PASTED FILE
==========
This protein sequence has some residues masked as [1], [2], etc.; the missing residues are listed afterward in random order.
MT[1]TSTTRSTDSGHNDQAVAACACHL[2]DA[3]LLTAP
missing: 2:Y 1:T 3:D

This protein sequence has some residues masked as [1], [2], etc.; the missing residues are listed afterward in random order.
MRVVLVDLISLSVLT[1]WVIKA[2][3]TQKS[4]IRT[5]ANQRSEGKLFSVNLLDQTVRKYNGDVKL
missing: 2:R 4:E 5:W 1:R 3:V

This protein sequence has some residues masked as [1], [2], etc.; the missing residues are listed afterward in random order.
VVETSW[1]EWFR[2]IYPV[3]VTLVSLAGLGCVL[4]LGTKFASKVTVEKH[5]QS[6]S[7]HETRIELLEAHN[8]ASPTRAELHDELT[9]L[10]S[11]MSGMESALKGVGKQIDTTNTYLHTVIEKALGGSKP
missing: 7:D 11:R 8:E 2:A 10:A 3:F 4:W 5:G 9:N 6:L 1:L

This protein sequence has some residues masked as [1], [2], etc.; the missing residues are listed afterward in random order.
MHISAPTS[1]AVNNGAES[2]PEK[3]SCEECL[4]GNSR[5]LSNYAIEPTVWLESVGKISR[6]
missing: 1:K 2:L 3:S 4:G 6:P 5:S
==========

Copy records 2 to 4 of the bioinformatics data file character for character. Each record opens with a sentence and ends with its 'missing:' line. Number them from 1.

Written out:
This protein sequence has some residues masked as [1], [2], etc.; the missing residues are listed afterward in random order.
MRVVLVDLISLSVLT[1]WVIKA[2][3]TQKS[4]IRT[5]ANQRSEGKLFSVNLLDQTVRKYNGDVKL
missing: 2:R 4:E 5:W 1:R 3:V

This protein sequence has some residues masked as [1], [2], etc.; the missing residues are listed afterward in random order.
VVETSW[1]EWFR[2]IYPV[3]VTLVSLAGLGCVL[4]LGTKFASKVTVEKH[5]QS[6]S[7]HETRIELLEAHN[8]ASPTRAELHDELT[9]L[10]S[11]MSGMESALKGVGKQIDTTNTYLHTVIEKALGGSKP
missing: 7:D 11:R 8:E 2:A 10:A 3:F 4:W 5:G 9:N 6:L 1:L

This protein sequence has some residues masked as [1], [2], etc.; the missing residues are listed afterward in random order.
MHISAPTS[1]AVNNGAES[2]PEK[3]SCEECL[4]GNSR[5]LSNYAIEPTVWLESVGKISR[6]
missing: 1:K 2:L 3:S 4:G 6:P 5:S